This book is about change in the Roman Catholic community in England and Wales. It argues that in the post-war years of economic growth and expanded educational opportunities, Catholics born in Great Britain achieved rates of upward social mobility comparable to those of the general population. In so doing there arose a 'new Catholic middle class', likely to be crucial for the future of Roman Catholicism in England and Wales. However, since one quarter of English Catholics were first-generation immigrants who had experienced some downward mobility, it could not be said that English Catholics generally had experienced a 'mobility momentum' relative to the rest of the population. Apart from the effects of social change, post-war Catholicism was also transformed as a result of the religious reforms legitimated by the Second Vatican Council in the early 1960s. The net effect of these social and religious forces on English Catholicism was the dissolution of the boundaries which had formerly defended a 'fortress' church in a hostile world.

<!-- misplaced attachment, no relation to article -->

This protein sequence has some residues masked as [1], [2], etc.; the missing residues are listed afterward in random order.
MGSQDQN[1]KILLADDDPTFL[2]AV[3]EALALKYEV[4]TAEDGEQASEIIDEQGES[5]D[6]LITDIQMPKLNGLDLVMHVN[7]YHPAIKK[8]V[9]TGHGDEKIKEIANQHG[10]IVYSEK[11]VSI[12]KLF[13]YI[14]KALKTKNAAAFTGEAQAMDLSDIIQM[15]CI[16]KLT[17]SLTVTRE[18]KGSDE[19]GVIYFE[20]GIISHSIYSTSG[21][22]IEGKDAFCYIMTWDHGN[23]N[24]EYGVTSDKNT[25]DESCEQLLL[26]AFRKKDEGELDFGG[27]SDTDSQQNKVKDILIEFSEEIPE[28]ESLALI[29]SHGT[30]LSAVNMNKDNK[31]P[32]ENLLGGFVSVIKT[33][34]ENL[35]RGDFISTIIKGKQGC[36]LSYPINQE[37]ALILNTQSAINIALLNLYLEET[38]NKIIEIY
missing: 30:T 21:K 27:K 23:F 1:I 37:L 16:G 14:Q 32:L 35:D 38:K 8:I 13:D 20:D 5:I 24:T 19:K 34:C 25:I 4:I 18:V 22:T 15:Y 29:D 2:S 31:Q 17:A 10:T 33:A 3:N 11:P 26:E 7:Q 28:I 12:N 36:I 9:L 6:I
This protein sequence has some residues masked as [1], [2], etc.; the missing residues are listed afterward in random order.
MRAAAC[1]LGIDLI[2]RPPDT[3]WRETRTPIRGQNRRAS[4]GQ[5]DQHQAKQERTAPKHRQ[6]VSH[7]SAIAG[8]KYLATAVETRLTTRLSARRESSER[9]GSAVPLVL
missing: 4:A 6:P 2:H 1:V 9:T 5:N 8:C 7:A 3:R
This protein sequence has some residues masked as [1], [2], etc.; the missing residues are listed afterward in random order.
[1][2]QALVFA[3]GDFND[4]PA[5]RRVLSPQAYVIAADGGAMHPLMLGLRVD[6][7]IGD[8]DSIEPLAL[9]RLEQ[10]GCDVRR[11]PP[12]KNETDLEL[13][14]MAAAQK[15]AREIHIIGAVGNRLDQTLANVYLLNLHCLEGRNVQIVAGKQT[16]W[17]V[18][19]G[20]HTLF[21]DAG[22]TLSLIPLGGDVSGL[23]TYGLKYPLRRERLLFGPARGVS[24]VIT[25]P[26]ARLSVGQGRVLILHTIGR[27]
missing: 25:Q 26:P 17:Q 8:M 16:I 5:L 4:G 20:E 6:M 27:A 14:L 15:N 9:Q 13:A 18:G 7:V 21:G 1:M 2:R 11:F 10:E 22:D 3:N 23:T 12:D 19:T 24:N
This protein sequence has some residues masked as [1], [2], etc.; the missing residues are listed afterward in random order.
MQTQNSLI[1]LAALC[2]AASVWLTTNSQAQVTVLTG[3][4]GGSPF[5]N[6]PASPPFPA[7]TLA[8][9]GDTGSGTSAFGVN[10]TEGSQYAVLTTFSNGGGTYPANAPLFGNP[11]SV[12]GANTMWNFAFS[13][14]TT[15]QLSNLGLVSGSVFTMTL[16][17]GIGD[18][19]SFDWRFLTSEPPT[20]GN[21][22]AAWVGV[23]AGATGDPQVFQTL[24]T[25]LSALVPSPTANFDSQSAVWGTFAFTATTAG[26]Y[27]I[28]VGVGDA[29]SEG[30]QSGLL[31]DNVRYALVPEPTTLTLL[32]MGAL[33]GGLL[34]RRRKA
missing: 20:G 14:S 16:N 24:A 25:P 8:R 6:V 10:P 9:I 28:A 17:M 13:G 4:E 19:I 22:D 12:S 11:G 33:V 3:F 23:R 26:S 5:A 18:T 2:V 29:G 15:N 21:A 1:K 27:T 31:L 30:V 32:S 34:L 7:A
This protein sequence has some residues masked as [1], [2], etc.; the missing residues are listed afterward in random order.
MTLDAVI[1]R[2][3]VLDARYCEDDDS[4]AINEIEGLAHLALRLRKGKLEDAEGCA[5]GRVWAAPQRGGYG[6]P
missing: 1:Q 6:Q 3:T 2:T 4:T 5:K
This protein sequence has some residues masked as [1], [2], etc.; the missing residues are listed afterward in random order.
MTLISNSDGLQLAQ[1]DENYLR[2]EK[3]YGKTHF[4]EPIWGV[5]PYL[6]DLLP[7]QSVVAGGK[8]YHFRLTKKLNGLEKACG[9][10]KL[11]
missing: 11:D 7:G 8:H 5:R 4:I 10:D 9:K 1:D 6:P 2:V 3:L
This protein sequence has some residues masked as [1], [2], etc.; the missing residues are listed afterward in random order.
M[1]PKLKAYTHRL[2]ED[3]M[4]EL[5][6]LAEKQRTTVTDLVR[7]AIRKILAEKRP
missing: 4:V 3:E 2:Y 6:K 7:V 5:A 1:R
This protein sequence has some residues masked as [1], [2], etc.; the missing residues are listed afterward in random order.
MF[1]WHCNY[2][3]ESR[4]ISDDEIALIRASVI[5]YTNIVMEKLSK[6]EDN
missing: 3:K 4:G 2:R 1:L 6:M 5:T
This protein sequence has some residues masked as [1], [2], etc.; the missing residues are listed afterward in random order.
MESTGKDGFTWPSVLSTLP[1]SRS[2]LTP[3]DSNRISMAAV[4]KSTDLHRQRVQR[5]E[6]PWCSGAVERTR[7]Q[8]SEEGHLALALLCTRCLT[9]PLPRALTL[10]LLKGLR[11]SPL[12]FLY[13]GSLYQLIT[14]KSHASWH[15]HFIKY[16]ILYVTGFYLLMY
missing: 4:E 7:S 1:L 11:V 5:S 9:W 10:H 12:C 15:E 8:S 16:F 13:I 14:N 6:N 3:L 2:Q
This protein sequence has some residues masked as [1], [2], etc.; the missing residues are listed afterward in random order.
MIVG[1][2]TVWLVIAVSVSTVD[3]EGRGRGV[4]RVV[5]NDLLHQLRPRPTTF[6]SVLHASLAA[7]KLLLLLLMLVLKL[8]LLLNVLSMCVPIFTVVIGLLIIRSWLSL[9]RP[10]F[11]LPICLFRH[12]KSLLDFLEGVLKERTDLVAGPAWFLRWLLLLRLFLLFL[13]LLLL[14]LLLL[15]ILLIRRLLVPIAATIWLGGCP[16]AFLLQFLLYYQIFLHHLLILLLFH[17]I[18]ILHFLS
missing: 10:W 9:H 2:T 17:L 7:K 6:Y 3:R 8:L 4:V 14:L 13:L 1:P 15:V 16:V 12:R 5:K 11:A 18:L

The book identifies this, inter alia, in the widespread heterodoxy of belief and practice, and in the decline of marital endogamy and communal involvement.
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(216mm x 140mm x 15mm)
Cambridge University Press
Publisher: Cambridge University Press
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